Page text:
Battles ensued at Penselwood in Somerset, with the hill in Selwood Forest suspected to be the site. The conflict then shifted to Sherston in Wiltshire, where an arduous struggle spanned two days, yet neither side emerged as the clear victor.

Edmund’s Determined Defense

Edmund’s forces managed a brief respite for London, successfully driving away the Danish invaders and securing a victory by crossing the Thames at Brentford. However, the heavy toll of the conflict necessitated regrouping in Wessex to muster fresh troops. The Danes, undeterred, renewed their siege of London, but subsequent failed assaults led to their withdrawal to Kent, where a significant turning point occurred when Eadric Streona shifted allegiance, supporting King Edmund.

Cnut’s Northern Advances

Taking to the waters, Cnut set sail northwards across the Thames estuary to Essex and journeyed up the River Orwell to inflict further challenges upon Edmund’s forces, ravaging the region of Mercia.

The North Sea Empire of Cnut the Great, c. 1030

The North Sea Empire of Cnut the Great, c. 1030

The Pivotal Battle of Assandun

The turning tide of fate revealed itself on 18 October 1016 during the Battle of Assandun, possibly fought either at Ashingdon in the southeast or Ashdon in the northwest of Essex. Amidst the struggle, Eadric Streona’s loyalties came into question, as he withdrew his forces, dealing a decisive blow to the English. In the aftermath, Edmund fled westwards, pursued by Cnut into Gloucestershire, where another significant battle ensued, likely near the Forest of Dean due to Edmund’s alliance with Welsh forces.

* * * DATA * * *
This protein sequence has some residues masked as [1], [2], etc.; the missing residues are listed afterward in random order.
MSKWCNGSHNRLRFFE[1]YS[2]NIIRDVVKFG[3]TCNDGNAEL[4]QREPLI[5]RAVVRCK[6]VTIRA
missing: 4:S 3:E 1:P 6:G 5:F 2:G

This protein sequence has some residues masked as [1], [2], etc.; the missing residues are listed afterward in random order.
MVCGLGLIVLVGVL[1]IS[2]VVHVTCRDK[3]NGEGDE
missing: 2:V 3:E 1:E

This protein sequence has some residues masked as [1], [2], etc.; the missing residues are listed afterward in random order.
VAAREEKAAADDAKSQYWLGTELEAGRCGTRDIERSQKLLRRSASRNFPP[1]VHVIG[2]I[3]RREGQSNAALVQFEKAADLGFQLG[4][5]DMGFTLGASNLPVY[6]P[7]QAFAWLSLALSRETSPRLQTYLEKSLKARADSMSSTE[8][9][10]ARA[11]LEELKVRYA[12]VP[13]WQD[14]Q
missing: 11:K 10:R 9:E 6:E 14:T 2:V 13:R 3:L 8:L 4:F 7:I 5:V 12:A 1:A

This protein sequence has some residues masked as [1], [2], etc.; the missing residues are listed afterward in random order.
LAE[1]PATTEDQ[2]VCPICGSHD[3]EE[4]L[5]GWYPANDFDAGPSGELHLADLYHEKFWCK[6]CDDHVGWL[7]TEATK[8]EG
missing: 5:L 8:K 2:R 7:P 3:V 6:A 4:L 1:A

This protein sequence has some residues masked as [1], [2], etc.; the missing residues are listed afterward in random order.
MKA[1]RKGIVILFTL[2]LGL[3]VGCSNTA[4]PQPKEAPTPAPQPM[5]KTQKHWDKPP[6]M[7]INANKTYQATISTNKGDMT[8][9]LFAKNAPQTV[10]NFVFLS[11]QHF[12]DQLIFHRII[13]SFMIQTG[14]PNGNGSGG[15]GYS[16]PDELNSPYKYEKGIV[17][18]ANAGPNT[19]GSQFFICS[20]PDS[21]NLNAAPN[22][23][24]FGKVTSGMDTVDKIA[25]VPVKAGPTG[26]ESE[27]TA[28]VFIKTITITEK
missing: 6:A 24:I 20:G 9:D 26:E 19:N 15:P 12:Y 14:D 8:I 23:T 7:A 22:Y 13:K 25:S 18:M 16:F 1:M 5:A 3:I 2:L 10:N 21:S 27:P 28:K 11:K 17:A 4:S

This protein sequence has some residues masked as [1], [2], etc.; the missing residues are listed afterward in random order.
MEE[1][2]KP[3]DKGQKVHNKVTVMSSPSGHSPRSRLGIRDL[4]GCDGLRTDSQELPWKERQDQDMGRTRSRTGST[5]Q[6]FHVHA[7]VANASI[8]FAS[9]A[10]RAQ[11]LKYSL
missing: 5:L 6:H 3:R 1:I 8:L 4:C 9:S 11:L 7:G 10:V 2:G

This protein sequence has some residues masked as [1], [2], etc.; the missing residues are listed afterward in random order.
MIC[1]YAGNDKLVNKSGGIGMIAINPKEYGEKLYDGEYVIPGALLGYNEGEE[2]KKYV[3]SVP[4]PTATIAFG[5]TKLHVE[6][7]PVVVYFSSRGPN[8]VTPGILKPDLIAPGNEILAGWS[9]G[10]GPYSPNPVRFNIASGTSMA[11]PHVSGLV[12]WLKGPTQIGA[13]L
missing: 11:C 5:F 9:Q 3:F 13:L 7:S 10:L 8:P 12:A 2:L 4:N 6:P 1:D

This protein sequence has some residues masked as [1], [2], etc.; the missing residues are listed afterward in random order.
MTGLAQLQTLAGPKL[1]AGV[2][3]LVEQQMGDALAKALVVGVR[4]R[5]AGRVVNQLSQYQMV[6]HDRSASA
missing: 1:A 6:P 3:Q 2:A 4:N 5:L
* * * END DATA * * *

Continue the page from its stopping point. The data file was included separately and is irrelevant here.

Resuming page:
A Negotiated Peace

Amidst the turmoil, Cnut and the wounded Edmund met on an island near Deerhurst to negotiate terms of peace. The two rulers agreed that England north of the Thames would fall under the domain of the Danish prince, while Edmund retained control of all territories to the south, including the coveted city of London. A fateful arrangement also decreed that Cnut would ascend the throne upon Edmund’s passing, unifying the entire realm. Tragically, Edmund’s life came to an untimely end on 30 November, a mere few weeks after the agreement. The circumstances surrounding his demise remain shrouded in mystery, with certain accounts hinting at foul play, while others speculate that he succumbed to wounds inflicted during the battle of Assandun.